What is there about a supermarket self service machine that you think it needs W7 or W8 because it having XPe makes it unable to do?

drzr said,
I can't believe people still use XP and are actually proud of it...
For a lot of businesses upgrading for the sake of upgrading doesn't always make sense. Let's take an admin assistant for example, his/her computer is most likely used for typing documents with Office and maybe the odd browsing the web (modern web browsers can be used on XP, firefox and chrome). How would upgrading her computer to Windows 8 benefit the organization? So he/she can have fun with the pretty tiles?

You're oversimplifying a bit there but like I mentioned in my comment above they should at least upgrade to Windows 7. The superbar and shortcuts are more efficient, libraries also, aero creates a better working environment, better resource management which means it will run faster on same or older hardware, more secure and stable, better networking setup. And above all an operating system which is supported till 2020.

JHB - ninety-nine out of one hundred cases, the Compatibility Mode testing (if needed) has already been done for you, as starting with Windows 2000 Professional, Microsoft has been building a database of software (applications, games, utilities, etc) that requires a specific OS and/or specific settings (to install, run, etc.) - that means the user need do nothing but install the software. A larger issue are installers that aren't designed to be run on x64-based Windows, as opposed to games themselves (that's why GOG and GreenManGaming have been developing installers such as Capsule).

JHBrown said,
I just rather have my very old games run natively. Rather not go through the whole compatibility mode thing just to get an old game running. I also just love old hardware. The Windows XP I have is running on a Pentium 4 with an ATI 9800 Pro AGP video card. I used this machine full time back in 2002 I believe.

Ever thought about virtual machine with XP?
I use it for most pre-vista day games and except a few they all run fine on today's virtual machinery. This wasn't the case 1-2 years ago though.

Businesses are especially loathe to have anything to do with Windows 8. Aside from being new and untested, Win 8 is less efficient, less productive, and less functional. Can you imagine professional musicians, artists, programmers, and server administrators using Win 8 to manage their multitasking workflow? LOL

MS is now ****ing on customers heads and telling them it's raining. Their attempt to force desktop users to familiarize themselves with the metro UI in order to make them more likely to buy Windows phones and tablets has not only failed spectacularly, it's backfired into plummeting PC sales. Party on, MS.

startscreennope said,
Businesses are especially loathe to have anything to do with Windows 8. Aside from being new and untested, Win 8 is less efficient, less productive, and less functional. Can you imagine professional musicians, artists, programmers, and server administrators using Win 8 to manage their multitasking workflow? LOL

MS is now ****ing on customers heads and telling them it's raining. Their attempt to force desktop users to familiarize themselves with the metro UI in order to make them more likely to buy Windows phones and tablets has not only failed spectacularly, it's backfired into plummeting PC sales. Party on, MS.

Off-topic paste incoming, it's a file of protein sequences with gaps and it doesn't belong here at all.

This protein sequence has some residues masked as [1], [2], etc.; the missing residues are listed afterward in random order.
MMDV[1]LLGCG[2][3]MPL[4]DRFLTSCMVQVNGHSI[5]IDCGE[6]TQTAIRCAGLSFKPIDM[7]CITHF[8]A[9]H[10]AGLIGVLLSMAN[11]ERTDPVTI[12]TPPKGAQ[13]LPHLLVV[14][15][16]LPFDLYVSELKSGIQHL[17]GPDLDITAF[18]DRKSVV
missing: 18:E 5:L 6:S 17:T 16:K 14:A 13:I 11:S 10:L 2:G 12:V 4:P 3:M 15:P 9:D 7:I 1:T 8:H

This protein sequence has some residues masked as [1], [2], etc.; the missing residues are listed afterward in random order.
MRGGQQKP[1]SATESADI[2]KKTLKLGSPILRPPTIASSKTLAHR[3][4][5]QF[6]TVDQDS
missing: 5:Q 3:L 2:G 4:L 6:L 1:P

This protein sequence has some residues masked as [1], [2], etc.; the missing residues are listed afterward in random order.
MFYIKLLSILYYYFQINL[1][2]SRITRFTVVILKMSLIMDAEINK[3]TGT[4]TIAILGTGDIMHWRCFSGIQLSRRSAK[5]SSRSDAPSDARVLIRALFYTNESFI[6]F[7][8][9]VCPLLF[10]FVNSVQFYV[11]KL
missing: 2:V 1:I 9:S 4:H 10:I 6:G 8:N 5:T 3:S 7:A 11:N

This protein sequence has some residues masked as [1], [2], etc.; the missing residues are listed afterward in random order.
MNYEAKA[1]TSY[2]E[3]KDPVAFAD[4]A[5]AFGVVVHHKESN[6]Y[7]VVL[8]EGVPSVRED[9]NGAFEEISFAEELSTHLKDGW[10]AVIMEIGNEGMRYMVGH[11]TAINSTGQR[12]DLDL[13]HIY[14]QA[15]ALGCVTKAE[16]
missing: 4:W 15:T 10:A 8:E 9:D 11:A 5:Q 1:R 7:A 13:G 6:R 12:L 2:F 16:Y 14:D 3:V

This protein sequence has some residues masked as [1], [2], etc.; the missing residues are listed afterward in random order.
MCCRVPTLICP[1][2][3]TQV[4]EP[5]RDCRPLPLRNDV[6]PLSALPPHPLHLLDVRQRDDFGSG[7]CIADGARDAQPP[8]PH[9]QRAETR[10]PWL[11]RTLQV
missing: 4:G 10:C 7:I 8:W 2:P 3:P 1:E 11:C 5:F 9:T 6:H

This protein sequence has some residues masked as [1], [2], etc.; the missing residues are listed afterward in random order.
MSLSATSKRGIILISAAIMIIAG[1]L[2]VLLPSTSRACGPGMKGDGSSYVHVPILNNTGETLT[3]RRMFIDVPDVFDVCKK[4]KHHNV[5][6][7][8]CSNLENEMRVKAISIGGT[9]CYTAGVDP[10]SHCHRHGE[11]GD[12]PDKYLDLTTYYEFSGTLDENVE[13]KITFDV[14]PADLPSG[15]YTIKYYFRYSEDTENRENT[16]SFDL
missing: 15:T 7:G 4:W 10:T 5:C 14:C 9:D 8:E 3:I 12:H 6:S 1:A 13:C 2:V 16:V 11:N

Well, I'm currently working on upgrading most of my organisation to Windows 8 and Server 2012. I manage my 'multitasking' flow without any issues on Windows 8, in fact it's a much better OS than Windows 7 in my opinion. HyperV has certainly had a well deserved upgrade.

startscreennope said,
Businesses are especially loathe to have anything to do with Windows 8. Aside from being new and untested, Win 8 is less efficient, less productive, and less functional. Can you imagine professional musicians, artists, programmers, and server administrators using Win 8 to manage their multitasking workflow? LOL

MS is now ****ing on customers heads and telling them it's raining. Their attempt to force desktop users to familiarize themselves with the metro UI in order to make them more likely to buy Windows phones and tablets has not only failed spectacularly, it's backfired into plummeting PC sales. Party on, MS.

I thought about writing a long reply to your comment... but it seems like a utter waste of time.

Go use Windows 8 for yourself before judging it. I'm a programmer and I use Windows 8. Nothing changed from when I used Windows 7. Nothing at all.

If you're talking about the Start Screen... I never used the Start Menu on Windows 7. There was no need to. All my applications were pinned to the Taskbar. Same on Windows 8.

' All my applications were pinned to the Taskbar. '

That's all well and good if you are only ever using about a dozen applications, but not much help if you have the thick end of a hundred or so applications installed, all used with varying degrees of regularity.

Personally, I absolutely detest the Metro UI and it's user hostility on a non-touch enabled machine, I still rue the day that I ponied up 25 quid to buy Win 8.

Installing Classic Shell was the only thing that stopped me from junking Win 8 and going back to Win 7.

MidTxWRX said,

I thought about writing a long reply to your comment... but it seems like a utter waste of time.

Go use Windows 8 for yourself before judging it. I'm a programmer and I use Windows 8. Nothing changed from when I used Windows 7. Nothing at all.